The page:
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Reopening Texas: Governor Abbott Expands the List of Covered Services

On May 26, 2020, Governor Greg Abbott issued a proclamation expanding the list of “Covered Services” permitted to reopen in Texas. The proclamation is consistent with Executive Order GA-23, which “continu[es] through June 3, 2020, subject to extension based on the status of COVID-19 in Texas and the recommendations of the Governor’s Strike Force to Open Texas, the White House Coronavirus Task Force and the [Centers for Disease Control and Prevention].”

First, the proclamation authorizes food-court dining areas within shopping malls to reopen subject to the general occupancy limitation of 25 percent that had been previously identified for shopping malls. The Office of the Texas Governor recommends that malls “designate one or more individuals who are responsible for ensuring health and safety practices are followed, including limiting tables to six individuals; maintaining a six-[foot] distance between individuals sitting at different tables; cleaning and disinfecting tables between uses; and ensuring no condiments or other items are left on tables between customer uses.”

The proclamation further provides that driver education programs may resume operations immediately, subject to a 25 percent occupancy limitation for classroom instruction.

Beginning on May 29, 2020, water parks, including food services offered within the parks, may reopen at up to 25 percent occupancy. Any components of a water park that have interactive functions or exhibits, such as child play areas or video arcades, must remain closed.

Recreational sports programs for adults may also resume operation beginning on May 31, 2020, but such programs are to be limited to practices only and spectators are not allowed. Games and competitions may not resume until June 15, 2020, at which time spectators will be allowed.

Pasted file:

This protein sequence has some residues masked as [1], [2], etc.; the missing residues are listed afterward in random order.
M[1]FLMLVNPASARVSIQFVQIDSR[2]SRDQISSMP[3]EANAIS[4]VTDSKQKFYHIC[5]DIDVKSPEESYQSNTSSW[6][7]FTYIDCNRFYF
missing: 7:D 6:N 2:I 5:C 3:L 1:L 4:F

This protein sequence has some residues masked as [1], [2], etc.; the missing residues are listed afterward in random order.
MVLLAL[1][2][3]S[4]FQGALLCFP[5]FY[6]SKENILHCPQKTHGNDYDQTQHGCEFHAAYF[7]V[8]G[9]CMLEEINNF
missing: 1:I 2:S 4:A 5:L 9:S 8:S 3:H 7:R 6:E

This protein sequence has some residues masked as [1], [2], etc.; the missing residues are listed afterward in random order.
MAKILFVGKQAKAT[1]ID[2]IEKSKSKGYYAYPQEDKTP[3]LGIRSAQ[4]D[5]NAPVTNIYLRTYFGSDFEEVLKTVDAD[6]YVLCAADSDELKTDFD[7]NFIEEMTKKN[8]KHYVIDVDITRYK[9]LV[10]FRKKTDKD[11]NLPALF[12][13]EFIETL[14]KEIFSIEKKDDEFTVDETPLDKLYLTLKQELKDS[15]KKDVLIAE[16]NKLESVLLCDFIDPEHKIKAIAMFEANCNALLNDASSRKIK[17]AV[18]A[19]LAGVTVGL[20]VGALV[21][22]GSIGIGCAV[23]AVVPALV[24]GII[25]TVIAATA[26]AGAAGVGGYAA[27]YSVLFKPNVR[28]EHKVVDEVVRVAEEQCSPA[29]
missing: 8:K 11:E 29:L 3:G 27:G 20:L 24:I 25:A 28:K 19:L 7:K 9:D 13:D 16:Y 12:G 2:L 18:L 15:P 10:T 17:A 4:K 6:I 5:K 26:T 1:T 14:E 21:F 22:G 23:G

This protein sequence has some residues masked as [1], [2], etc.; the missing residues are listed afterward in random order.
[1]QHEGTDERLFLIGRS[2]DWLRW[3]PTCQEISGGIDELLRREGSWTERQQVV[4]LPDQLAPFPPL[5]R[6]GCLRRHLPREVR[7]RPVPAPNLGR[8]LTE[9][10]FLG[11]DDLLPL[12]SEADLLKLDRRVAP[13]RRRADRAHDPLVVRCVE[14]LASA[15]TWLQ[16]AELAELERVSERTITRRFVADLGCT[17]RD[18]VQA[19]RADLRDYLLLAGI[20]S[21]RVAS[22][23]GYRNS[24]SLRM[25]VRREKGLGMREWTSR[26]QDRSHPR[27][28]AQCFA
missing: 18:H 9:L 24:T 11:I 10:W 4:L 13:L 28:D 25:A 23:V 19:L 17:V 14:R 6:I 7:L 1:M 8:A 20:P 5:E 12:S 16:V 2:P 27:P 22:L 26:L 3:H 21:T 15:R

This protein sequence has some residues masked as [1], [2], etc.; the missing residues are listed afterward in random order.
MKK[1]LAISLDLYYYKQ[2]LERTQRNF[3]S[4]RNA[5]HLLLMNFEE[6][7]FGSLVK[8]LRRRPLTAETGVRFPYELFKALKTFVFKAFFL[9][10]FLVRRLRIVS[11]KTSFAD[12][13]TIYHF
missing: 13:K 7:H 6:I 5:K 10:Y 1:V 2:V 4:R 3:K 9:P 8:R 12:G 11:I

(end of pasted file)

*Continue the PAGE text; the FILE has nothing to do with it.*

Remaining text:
The Governor’s Strike Force to Open Texas has issued minimum standard health protocols consistent with the proclamation and applicable to the expanded covered services, including those for driving schoolswater parks, and adult recreational sports operators. These businesses, of course, remain free to implement additional protocols consistent with their specific needs and circumstances.

For driving schools, the applicable protocol recommends “disinfect[ing] the vehicle prior to a driving lesson or road exam” and permitting the student driver to have one member of his or her household inside the training vehicle. The protocol also requires a separation of at least six feet of social distancing between students and instructors except when delivering or receiving in-car instructions or participating in a Texas Department of Public Safety  road test.

The minimum standard health protocols for adult recreational sports operators require that participants be provided notice of “the enhanced risks of being in direct contact with anyone age 65 or older for 14 days after participating in a sporting event or practice.” In addition, the applicable protocol disfavors spectator groups larger than 10 individuals and discourage[s] “group excursions related to adult recreation sports.” Finally, the applicable protocol recommends the development and implementation of a “Program Activity Hygiene Plan” for the sanitization of program areas and equipment.

Additionally, on May 26, 2020, the Texas Department of State Health Services published printable workplace signage that businesses may post regarding best practices for avoiding COVID-19 and proper handwashing technique. Posting these signs is now recommended as part of the minimum standard health protocols applicable to Texas businesses.

© 2022, Ogletree, Deakins, Nash, Smoak & Stewart, P.C., All Rights Reserved.National Law Review, Volume X, Number 151

About this Author

Katrina Grider Employment Attorney Ogletree Deakins Houston, TX
Of Counsel

Katrina Grider is Of Counsel in the Houston office of Ogletree Deakins.  Ms. Grider has over thirty years of extensive federal and state court labor and employment law litigation, administrative, counseling, and practice experience from both perspectives: management and enforcement.  Ms. Grider represents employers in state and federal courts, as well as in proceedings before the Texas Workforce Commission, the Equal Employment Opportunity Commission and the Department of Labor. Ms. Grider counsels clients on administrative and judicial interpretations of various labor and employment laws...

Tiffany Cox Stacy Ogletree Deakins, Labor Policy Lawyer,

Ms. Cox is Board Certified by the Texas Board of Legal Specialization in Labor and Employment Law.  Ms. Cox primarily represents employers in all aspects of employment law, including counseling, training, drafting of policies, procedures, and agreements, and litigation.  Ms. Cox has represented employers before state and federal agencies and has defended employers in lawsuits brought in state and federal courts across the U.S., involving claims of workplace discrimination, harassment, retaliation, whistleblower violations, leave violations, and wage and hour claims...